'Catch the Illegal Immigrant' roils Tech campus
By Marlena Hartz
Morris News Service
Web-posted Tuesday, April 22, 2008
LUBBOCK – “ILLEGAL IMMIGRANT” read the T-shirts' fronts. “CATCH ME IF YOU CAN” read the backs.
Students in the Texas Tech chapter of the Young Conservatives of Texas wore the T-shirts on campus one day as part of a game, “Catch the Illegal Immigrant.”
Although the game goes against the university's mission to build a diverse and welcoming atmosphere, the students have a right to play it, Tech President Jon Whitmore wrote in a response letter Wednesday to two students who were deeply offended by the game.
“All members of our university community have a right to express themselves, even when you and I or others disagree with them,” his letter reads.
The version of hide-and-seek in which one student wears the T-shirt and others try to catch him or her, usually for a prize, has been causing uproars on college campuses since at least 2006.
The Young Conservatives at Tech played the game for the first time on Tech's campus March 31, members said.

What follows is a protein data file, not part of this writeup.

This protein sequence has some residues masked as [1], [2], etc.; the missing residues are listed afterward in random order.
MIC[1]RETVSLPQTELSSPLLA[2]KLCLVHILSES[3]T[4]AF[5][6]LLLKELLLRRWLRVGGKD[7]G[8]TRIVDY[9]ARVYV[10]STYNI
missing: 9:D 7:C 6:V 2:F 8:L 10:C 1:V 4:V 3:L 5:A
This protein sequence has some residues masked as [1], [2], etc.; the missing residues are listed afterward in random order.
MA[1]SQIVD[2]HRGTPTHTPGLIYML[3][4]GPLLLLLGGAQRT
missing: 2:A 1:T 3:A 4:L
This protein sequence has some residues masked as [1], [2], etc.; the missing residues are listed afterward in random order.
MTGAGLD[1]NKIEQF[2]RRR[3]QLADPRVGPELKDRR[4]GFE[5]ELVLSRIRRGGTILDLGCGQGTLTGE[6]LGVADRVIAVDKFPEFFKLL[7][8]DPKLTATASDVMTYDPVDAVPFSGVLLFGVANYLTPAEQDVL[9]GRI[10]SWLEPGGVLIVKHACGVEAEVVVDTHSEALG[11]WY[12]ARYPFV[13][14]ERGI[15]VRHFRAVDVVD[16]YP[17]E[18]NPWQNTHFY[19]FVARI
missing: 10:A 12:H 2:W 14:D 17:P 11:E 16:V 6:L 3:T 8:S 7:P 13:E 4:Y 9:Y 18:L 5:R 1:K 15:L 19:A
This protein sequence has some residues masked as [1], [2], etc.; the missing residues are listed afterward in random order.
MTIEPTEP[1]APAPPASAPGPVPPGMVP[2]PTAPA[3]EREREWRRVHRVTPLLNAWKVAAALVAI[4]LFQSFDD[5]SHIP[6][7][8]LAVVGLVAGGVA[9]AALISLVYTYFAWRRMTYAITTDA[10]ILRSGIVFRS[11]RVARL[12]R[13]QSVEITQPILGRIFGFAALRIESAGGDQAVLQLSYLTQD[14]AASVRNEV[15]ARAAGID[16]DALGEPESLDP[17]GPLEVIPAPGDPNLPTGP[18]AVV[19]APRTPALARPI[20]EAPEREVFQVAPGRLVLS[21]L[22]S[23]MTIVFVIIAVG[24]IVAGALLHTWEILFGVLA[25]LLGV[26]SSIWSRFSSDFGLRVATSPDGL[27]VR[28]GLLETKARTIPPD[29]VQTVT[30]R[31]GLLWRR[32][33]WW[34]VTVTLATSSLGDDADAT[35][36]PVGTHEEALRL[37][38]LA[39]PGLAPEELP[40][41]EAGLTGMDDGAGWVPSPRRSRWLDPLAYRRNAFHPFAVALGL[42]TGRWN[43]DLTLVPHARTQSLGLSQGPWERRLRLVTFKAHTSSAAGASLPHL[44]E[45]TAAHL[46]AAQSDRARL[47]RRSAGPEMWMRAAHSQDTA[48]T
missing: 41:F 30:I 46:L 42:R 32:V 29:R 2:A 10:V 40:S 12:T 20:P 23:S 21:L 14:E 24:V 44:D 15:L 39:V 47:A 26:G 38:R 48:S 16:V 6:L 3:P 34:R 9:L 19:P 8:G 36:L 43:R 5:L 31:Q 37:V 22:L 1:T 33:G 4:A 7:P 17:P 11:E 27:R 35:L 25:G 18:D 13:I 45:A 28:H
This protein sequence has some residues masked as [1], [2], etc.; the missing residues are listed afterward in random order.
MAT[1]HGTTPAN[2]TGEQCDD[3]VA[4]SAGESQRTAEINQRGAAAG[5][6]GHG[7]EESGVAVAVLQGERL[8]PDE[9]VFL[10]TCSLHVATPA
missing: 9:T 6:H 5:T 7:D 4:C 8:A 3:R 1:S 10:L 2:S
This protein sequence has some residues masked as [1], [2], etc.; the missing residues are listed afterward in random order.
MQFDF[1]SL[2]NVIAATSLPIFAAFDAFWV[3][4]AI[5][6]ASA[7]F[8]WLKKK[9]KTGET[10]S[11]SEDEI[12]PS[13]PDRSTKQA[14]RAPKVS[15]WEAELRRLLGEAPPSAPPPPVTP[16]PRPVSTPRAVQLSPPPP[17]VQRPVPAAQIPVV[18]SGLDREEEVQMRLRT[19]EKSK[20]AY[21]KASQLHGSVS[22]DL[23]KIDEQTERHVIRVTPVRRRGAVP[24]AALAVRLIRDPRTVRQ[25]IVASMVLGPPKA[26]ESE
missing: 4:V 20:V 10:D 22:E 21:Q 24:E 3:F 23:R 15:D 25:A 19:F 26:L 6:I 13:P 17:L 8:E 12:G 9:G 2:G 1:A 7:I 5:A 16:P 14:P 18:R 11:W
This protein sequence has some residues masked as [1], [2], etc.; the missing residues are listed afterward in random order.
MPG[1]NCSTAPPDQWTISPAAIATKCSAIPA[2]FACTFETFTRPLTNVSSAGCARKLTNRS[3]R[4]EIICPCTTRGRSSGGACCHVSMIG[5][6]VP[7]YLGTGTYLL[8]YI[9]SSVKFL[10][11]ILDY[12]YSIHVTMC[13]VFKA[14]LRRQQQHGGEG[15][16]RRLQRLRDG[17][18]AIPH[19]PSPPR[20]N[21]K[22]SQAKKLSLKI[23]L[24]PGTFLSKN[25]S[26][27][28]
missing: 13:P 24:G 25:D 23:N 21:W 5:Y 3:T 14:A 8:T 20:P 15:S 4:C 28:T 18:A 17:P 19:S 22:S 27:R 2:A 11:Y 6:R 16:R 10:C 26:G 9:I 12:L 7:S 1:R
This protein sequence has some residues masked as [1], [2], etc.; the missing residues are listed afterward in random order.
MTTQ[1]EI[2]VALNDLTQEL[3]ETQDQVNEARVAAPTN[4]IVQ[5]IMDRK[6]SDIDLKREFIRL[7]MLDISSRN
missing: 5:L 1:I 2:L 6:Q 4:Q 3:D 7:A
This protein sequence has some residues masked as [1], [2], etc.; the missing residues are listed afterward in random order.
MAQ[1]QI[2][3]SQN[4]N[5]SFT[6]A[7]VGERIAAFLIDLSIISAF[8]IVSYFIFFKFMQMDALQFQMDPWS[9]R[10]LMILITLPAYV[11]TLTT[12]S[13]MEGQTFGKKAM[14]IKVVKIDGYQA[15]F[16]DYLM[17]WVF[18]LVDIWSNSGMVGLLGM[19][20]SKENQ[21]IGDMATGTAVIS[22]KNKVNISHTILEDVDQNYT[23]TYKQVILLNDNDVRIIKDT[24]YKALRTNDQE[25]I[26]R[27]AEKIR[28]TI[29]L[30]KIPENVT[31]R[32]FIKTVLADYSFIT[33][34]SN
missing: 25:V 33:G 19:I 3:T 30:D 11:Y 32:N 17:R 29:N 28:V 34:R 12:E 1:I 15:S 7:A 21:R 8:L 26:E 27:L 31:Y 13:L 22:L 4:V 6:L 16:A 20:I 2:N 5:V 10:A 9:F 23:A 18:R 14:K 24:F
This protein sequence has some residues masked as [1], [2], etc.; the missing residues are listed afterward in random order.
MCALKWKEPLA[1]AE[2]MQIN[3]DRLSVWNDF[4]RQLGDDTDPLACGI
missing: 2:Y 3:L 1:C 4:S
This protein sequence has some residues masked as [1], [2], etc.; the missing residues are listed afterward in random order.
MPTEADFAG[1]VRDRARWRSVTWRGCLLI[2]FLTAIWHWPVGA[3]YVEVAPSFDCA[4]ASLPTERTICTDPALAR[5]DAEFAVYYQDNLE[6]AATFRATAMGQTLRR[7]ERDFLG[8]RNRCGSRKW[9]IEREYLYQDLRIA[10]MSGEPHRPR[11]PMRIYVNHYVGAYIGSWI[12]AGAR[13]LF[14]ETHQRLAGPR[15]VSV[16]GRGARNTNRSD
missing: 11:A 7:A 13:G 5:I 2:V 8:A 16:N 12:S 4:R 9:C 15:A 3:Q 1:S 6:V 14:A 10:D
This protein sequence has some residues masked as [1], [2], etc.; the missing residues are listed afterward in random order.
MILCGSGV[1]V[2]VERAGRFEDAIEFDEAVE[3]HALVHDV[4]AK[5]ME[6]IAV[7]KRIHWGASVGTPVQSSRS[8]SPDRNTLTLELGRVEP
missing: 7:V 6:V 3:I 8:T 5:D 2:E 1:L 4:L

Two students informed the university's president of the event in a protest letter dated April 11 and endorsed by 15 faculty members and six student organizations.
The game promotes violence toward not only illegal immigrants, but all foreigners, their letter reads.
“All this game is doing is creating this tension between students. … It makes Texas Tech look like it does not welcome diversity. It makes all of us look bad,” said Tomas Resendiz, a Tech junior and one of the two Hispanic students who drafted the letter to Whitmore, in which they urged university administrators to clarify their stance on the game.
The Young Conservatives at Tech played the game during their “Deportation Celebration.” The event and game were staged to protest state legislation that gives illegal immigrants tuition breaks and to raise awareness of the illegal immigration issue in general, said the chapter's chairman, Cullin Davis.
Most of the students who participated in the “Deportation Celebration” are white, photos of the event show.
University officials have designated certain areas on the Tech campus “free speech zones,” where students are permitted to have such demonstrations.
Resendiz said he wishes the president's admonishment of the game would have been stronger.
“This offends the Hispanic community as a whole,” said Resendiz.